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#Security

Future of Cryptography

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Cryptography has been around since the times of the Roman Empire and has been protecting secret information through the ages. From simple mono alphabetic substitution cipher to some of the most advanced cipher like the Advanced Encryption Algorithm (AES), cryptography has been the primary means of preserving confidentiality, integrity, non-repudiation and authenticity of data.

Most of the algorithms of the old ancient times have been broken and the hashing and encryption algorithms of modern times are proving to be a little more insecure as each day passes by.

According to various reports hashing algorithms MD5 and SHA-1 have either been cracked or have started showing weakness and it has been proved by various researchers that the these algorithms might not be capable of providing the security that is desired of them.

Through the use of computers with advanced processing capabilities, Data Encryption Standard (DES) has also been reported as cracked and with AES showing signs of being fragile for day to day use researchers are gleaning different types of techniques to come up with a strong and secure algorithm that would last for decades if not centuries.

Public key infrastructure (PKI), through the use of asymmetric and symmetric encryption algorithms and digital certificate, is proving to be one of the most successful and sought after options for securing data, transactions, information transfer and everything digital in current times.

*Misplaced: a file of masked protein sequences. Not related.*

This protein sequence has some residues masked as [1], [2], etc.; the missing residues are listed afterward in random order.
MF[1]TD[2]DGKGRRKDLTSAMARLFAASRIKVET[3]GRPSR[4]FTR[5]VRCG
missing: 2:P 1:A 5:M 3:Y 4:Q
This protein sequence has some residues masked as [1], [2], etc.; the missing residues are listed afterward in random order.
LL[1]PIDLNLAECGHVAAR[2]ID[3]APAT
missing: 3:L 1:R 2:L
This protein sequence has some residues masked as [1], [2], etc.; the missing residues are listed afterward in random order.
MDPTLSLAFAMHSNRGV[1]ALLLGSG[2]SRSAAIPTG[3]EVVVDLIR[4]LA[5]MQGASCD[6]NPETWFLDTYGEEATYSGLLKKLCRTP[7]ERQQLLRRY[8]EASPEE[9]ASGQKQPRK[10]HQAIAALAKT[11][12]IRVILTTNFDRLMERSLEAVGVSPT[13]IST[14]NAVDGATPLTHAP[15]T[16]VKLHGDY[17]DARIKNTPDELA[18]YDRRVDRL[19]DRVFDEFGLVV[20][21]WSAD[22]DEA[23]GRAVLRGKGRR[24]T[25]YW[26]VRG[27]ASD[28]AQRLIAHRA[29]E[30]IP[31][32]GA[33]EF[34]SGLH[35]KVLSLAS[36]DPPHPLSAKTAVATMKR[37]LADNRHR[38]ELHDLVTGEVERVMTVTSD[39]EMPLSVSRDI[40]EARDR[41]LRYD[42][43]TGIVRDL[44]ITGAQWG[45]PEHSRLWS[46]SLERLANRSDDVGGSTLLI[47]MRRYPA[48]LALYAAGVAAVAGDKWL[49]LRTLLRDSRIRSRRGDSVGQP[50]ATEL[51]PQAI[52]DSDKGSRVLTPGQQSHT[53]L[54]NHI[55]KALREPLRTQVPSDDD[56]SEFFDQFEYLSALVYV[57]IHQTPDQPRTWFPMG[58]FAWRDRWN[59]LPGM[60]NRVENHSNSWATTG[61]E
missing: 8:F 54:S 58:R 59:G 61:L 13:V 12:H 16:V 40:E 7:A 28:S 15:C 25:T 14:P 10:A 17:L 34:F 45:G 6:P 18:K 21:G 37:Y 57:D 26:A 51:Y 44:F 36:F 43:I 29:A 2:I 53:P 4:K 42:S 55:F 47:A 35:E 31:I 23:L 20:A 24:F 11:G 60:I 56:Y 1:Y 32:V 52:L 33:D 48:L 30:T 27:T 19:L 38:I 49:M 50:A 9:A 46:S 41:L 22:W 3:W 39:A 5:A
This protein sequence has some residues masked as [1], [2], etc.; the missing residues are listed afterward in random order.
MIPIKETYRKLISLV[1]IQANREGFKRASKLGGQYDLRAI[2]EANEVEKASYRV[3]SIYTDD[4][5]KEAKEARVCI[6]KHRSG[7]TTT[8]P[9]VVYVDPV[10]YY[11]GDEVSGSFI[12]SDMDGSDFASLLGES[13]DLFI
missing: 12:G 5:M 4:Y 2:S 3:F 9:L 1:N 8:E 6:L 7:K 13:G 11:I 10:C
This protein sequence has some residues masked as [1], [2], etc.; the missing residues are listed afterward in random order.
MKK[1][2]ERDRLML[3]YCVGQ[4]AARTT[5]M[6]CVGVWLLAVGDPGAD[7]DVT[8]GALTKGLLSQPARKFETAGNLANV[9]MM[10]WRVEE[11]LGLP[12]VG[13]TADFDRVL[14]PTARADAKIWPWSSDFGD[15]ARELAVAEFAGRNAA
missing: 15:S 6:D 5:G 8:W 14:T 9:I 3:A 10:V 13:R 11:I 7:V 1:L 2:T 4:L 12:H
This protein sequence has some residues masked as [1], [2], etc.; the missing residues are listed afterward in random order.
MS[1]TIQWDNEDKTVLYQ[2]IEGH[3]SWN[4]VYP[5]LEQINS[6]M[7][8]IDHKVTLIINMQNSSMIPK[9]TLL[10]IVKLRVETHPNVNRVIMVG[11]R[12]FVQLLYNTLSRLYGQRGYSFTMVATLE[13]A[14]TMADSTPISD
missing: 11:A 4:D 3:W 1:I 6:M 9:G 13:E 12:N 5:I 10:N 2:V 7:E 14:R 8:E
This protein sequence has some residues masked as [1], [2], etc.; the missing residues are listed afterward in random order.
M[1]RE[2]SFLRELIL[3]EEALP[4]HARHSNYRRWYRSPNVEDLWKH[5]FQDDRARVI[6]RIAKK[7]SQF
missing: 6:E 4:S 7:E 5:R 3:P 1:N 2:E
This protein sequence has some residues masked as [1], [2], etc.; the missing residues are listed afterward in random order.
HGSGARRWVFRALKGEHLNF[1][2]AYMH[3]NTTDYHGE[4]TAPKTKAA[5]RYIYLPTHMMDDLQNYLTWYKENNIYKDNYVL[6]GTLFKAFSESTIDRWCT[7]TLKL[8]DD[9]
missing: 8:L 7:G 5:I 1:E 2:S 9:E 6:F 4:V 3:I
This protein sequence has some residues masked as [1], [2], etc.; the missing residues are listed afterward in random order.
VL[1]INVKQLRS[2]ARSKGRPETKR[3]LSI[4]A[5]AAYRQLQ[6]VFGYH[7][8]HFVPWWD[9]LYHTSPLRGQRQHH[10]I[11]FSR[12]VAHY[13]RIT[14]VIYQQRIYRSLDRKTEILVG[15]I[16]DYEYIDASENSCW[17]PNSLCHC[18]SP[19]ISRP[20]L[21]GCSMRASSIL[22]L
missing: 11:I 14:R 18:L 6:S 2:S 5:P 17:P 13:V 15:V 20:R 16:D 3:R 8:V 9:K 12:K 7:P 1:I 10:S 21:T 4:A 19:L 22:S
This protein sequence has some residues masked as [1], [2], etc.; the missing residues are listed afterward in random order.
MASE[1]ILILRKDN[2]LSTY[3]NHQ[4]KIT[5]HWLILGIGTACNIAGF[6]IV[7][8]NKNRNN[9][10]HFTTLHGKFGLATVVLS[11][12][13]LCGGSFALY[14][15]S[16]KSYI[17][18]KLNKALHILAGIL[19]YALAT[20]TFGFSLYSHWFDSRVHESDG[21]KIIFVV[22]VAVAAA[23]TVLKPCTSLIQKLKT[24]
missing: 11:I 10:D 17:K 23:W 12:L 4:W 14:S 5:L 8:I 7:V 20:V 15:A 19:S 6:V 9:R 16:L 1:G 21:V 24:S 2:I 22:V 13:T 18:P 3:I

Beyond these algorithms, researchers believe that Quantum cryptography is the new way forward as traditional algorithms might just give away your secrets as the computing power is increasing by leaps and bounds and with advent of cloud computing and availability of large pool of server grade hardware for rent, cracking traditional cryptography algorithms is going to be comparatively easy.

Mathematics based cryptography algorithms deal with 1s and 0s at the core and to brute force an algorithm, combinations equal to 2 to the power of the key length need to be theoretically tried. But, in reality according to Grover’s algorithm only half of the key space i.e. 2 to the power of half the key length needs to be used to successfully perform a brute force.

This may turn out to be far easier as processing power of computers double every two years based on Moore’s law.

Quantum cryptography can provide a solution to the current issues of undetected eaves dropping, man-in-the-middle attacks of even encrypted traffic, etc. based on Heisenberg uncertainty principle and Stephen Wiesner’s idea of utilising the uncertainty of polarised light photons.

With quantum cryptography quantum bits (qbits) with either a value of 1 or a 0 or in a supposition are used which may practically be envisioned in terms of polarization of photos. The very nature of the photos changing the polarization if eavesdropping is performed will deter and prevent any covert or malicious intentions.

Practicality of quantum cryptography is a looming question but, with companies already providing solutions to cater to varying needs of their business customers affordable, convenient and easy to use quantum cryptographic implementations are not far away.